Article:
Third, and perhaps most significantly, Congress may – in some instances – override the immunity established by the 11th Amendment. Most often, this has meant that Congress can act within its authority to legislate under the enforcement provision of the 14th Amendment, and abrogate state sovereign immunity in states relating to that enforcement. For example, in Fitzpatrick v. Bitzer (1976), the Court examined a Congressional act giving individuals the power to sue states in federal court over violations of Title VII of the Civil Rights Act (which prohibits discrimination). Title VII was passed pursuant to the Equal Protection Clause of the 14th Amendment. The 14th Amendment, the Court held, was specifically passed to constrain state authority – to prevent them from being able to discriminate and to give the federal government the power to act toward that goal. The Court ruled that the 14th Amendment overrode the 11th Amendment, and the lawsuit provision of Title VII was therefore constitutional.
Obviously, even though Congress may abrogate 11th Amendment immunity when acting to enforce the 14th Amendment, if Congress itself does not act within its own authority to legislate under the 14th Amendment, then the abrogation of immunity is also unconstitutional. In other words, if Congress passes a law which it asserts is to enforce the 14th Amendment – but happens to step beyond whatever enforcement power is given to Congress by that amendment, then despite whatever abrogation of immunity Congress may have included in the law, no such abrogation is considered to have taken place.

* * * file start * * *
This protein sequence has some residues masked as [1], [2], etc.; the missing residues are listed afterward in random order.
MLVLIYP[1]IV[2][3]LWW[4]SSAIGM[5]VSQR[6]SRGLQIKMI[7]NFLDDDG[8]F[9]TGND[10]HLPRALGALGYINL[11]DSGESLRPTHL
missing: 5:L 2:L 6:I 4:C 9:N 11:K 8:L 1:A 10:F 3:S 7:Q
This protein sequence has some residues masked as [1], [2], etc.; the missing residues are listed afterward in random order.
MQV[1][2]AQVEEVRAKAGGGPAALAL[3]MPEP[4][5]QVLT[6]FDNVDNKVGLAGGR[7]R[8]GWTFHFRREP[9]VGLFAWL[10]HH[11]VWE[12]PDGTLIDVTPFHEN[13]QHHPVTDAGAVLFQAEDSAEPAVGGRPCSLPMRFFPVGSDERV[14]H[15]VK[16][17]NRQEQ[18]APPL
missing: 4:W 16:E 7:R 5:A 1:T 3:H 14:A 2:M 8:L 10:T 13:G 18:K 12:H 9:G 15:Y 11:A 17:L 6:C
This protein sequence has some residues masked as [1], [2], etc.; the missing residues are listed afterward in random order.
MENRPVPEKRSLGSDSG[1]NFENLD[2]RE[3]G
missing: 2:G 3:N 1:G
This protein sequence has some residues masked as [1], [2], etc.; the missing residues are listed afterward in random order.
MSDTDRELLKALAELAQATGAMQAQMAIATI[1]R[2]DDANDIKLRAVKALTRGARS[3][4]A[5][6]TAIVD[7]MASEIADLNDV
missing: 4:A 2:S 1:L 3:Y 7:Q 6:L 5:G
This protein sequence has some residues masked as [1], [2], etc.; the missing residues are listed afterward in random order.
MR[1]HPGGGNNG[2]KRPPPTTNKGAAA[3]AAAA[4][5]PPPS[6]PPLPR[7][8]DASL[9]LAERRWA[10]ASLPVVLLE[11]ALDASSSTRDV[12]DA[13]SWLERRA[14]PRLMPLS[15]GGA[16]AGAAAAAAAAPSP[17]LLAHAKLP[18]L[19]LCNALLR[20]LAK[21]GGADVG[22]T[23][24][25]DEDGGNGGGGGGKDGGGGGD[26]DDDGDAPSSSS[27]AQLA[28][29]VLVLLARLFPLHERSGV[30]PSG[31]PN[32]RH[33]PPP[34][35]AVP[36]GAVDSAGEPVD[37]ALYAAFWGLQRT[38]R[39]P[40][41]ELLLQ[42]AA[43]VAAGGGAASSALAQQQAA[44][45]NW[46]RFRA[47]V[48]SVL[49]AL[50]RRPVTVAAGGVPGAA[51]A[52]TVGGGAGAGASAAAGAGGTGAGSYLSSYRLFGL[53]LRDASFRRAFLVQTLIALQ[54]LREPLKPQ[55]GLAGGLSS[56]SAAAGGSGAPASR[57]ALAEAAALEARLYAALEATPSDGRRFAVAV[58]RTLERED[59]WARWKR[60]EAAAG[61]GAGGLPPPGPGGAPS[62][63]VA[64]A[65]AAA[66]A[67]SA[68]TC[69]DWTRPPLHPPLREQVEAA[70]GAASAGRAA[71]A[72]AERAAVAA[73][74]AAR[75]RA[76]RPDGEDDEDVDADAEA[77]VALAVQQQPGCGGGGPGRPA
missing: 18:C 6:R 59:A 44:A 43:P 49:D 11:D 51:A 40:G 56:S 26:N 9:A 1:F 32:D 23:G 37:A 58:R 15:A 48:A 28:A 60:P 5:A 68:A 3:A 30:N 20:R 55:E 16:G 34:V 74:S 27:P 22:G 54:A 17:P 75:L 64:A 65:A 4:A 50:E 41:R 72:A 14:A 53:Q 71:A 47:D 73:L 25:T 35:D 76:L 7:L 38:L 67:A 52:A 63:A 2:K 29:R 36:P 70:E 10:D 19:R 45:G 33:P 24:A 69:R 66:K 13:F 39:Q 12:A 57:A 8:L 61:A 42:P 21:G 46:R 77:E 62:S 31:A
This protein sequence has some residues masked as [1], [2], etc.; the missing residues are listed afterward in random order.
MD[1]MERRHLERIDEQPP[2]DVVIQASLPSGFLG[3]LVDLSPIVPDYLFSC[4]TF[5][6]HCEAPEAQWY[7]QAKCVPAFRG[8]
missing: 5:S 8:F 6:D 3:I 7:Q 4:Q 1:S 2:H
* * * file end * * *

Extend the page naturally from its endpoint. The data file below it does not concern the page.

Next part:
The standard under which Congress has the authority to legislate to enforce the 14th Amendment is known as the Congruence and Proportionality Test. For the purposes of the 11th Amendment, the meaning of that test is only tangential (see the 14th Amendment, Section 5). However, by way of example, in Nevada Department of Human Resources v. Hibbs (2003), the Supreme Court held that Congress passed the Congruence and Proportionality Test in enacting the Family Medical Leave Act – and therefore, the abrogation of 11th Amendment immunity included in a provision of the FMLA was also constitutional. However, in Board of Trustees of the University of Alabama v. Garret (2001), the Court held that Congress allowing state employees to sue employers in federal court over the Americans with Disabilities Act (ADA) did not meet the Congruence and Proportionality Test, and was therefore unconstitutional.
Beyond the 14th Amendment, though, it is unclear as to whether other provisions of the Constitution also allow Congress to abrogate sovereign immunity. For example, in Seminole Tribe of Florida v. Florida (1996), the Court held that Congress did not have the authority to abrogate state sovereign immunity under its Article I powers. This ruling was again followed in Alden v. Maine (1999). However, in Central Virginia Community College v. Katz (2006), the Court held that Congress abrogating state sovereign immunity under the Bankruptcy Clause, a provision of Article I was constitutional.
Still, Congressional abrogation of state sovereign immunity is most often evident in 14th Amendment cases.
|Ex parte Young (1908)|
Fitzpatrick v. Bitzer (1976)
Seminole Tribe of Florida v. Florida (1996)
Alden v. Maine (1999)
Board of Trustees of the University of Alabama v. Garrett (2001)
Lapides v. Board of Regents of University System of Georgia (2002)
Nevada Department of Human Resources v. Hibbs (2003)
Central Virginia Community College v. Katz (2006)